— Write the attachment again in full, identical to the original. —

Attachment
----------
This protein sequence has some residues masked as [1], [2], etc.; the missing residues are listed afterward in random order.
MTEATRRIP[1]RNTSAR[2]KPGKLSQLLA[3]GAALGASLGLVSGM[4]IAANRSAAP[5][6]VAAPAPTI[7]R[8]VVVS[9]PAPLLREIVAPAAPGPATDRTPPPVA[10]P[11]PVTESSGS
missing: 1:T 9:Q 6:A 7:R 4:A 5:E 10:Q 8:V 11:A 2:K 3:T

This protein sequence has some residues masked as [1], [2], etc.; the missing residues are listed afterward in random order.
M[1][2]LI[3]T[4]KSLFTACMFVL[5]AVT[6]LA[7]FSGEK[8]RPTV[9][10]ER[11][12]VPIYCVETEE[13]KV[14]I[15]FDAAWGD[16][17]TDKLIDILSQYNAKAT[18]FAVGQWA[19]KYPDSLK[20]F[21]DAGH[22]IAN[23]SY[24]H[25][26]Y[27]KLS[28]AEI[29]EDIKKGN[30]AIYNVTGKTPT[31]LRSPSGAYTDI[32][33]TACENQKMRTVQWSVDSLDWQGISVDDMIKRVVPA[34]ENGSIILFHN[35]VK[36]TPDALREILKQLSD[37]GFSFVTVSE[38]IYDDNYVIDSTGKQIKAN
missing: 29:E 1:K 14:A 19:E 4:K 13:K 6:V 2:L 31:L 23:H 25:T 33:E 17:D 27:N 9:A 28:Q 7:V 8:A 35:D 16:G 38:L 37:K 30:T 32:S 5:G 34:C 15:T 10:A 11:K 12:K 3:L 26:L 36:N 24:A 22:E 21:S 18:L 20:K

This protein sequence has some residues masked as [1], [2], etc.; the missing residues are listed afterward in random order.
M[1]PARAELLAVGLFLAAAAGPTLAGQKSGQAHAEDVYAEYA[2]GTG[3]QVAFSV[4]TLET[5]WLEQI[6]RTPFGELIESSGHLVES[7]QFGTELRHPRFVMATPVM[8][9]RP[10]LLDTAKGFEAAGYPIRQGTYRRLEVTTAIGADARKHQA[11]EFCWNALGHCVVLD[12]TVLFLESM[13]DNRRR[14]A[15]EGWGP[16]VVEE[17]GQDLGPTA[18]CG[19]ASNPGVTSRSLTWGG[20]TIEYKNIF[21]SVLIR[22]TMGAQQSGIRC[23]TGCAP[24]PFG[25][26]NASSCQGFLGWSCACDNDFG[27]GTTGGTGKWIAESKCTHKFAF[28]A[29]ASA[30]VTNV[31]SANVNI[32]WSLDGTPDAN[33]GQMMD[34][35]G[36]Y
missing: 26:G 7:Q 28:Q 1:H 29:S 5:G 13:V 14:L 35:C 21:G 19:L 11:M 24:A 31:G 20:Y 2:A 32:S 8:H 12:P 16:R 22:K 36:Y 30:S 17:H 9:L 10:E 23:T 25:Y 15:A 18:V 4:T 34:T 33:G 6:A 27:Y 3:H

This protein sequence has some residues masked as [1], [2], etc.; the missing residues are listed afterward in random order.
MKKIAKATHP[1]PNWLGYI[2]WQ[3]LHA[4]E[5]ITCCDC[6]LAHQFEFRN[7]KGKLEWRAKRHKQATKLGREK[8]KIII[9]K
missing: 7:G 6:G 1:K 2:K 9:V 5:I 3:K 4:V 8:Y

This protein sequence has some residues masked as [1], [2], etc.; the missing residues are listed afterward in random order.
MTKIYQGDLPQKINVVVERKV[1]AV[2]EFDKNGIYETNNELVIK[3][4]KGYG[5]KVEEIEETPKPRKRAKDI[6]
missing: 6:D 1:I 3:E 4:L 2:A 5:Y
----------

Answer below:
This protein sequence has some residues masked as [1], [2], etc.; the missing residues are listed afterward in random order.
MTEATRRIP[1]RNTSAR[2]KPGKLSQLLA[3]GAALGASLGLVSGM[4]IAANRSAAP[5][6]VAAPAPTI[7]R[8]VVVS[9]PAPLLREIVAPAAPGPATDRTPPPVA[10]P[11]PVTESSGS
missing: 1:T 9:Q 6:A 7:R 4:A 5:E 10:Q 8:V 11:A 2:K 3:T

This protein sequence has some residues masked as [1], [2], etc.; the missing residues are listed afterward in random order.
M[1][2]LI[3]T[4]KSLFTACMFVL[5]AVT[6]LA[7]FSGEK[8]RPTV[9][10]ER[11][12]VPIYCVETEE[13]KV[14]I[15]FDAAWGD[16][17]TDKLIDILSQYNAKAT[18]FAVGQWA[19]KYPDSLK[20]F[21]DAGH[22]IAN[23]SY[24]H[25][26]Y[27]KLS[28]AEI[29]EDIKKGN[30]AIYNVTGKTPT[31]LRSPSGAYTDI[32][33]TACENQKMRTVQWSVDSLDWQGISVDDMIKRVVPA[34]ENGSIILFHN[35]VK[36]TPDALREILKQLSD[37]GFSFVTVSE[38]IYDDNYVIDSTGKQIKAN
missing: 29:E 1:K 14:A 19:E 4:K 13:K 6:V 2:L 31:L 23:H 25:T 33:E 17:D 27:N 9:A 28:Q 7:V 8:A 35:D 16:G 38:L 37:K 30:T 32:S 5:G 34:C 15:T 10:A 11:K 12:K 3:L 26:L 36:N 24:A 22:E 21:S 18:L 20:K

This protein sequence has some residues masked as [1], [2], etc.; the missing residues are listed afterward in random order.
M[1]PARAELLAVGLFLAAAAGPTLAGQKSGQAHAEDVYAEYA[2]GTG[3]QVAFSV[4]TLET[5]WLEQI[6]RTPFGELIESSGHLVES[7]QFGTELRHPRFVMATPVM[8][9]RP[10]LLDTAKGFEAAGYPIRQGTYRRLEVTTAIGADARKHQA[11]EFCWNALGHCVVLD[12]TVLFLESM[13]DNRRR[14]A[15]EGWGP[16]VVEE[17]GQDLGPTA[18]CG[19]ASNPGVTSRSLTWGG[20]TIEYKNIF[21]SVLIR[22]TMGAQQSGIRC[23]TGCAP[24]PFG[25][26]NASSCQGFLGWSCACDNDFG[27]GTTGGTGKWIAESKCTHKFAF[28]A[29]ASA[30]VTNV[31]SANVNI[32]WSLDGTPDAN[33]GQMMD[34][35]G[36]Y
missing: 26:G 7:Q 28:Q 1:H 29:S 5:G 13:V 14:L 35:C 21:G 19:L 11:M 24:A 31:G 20:Y 2:A 32:S 8:H 12:P 16:R 22:K 36:Y 30:S 17:H 9:L 10:E 23:T 25:Y 15:A 18:V 4:T 34:T 33:G 6:A 27:Y 3:H

This protein sequence has some residues masked as [1], [2], etc.; the missing residues are listed afterward in random order.
MKKIAKATHP[1]PNWLGYI[2]WQ[3]LHA[4]E[5]ITCCDC[6]LAHQFEFRN[7]KGKLEWRAKRHKQATKLGREK[8]KIII[9]K
missing: 7:G 6:G 1:K 2:K 9:V 5:I 3:K 4:V 8:Y

This protein sequence has some residues masked as [1], [2], etc.; the missing residues are listed afterward in random order.
MTKIYQGDLPQKINVVVERKV[1]AV[2]EFDKNGIYETNNELVIK[3][4]KGYG[5]KVEEIEETPKPRKRAKDI[6]
missing: 6:D 1:I 3:E 4:L 2:A 5:Y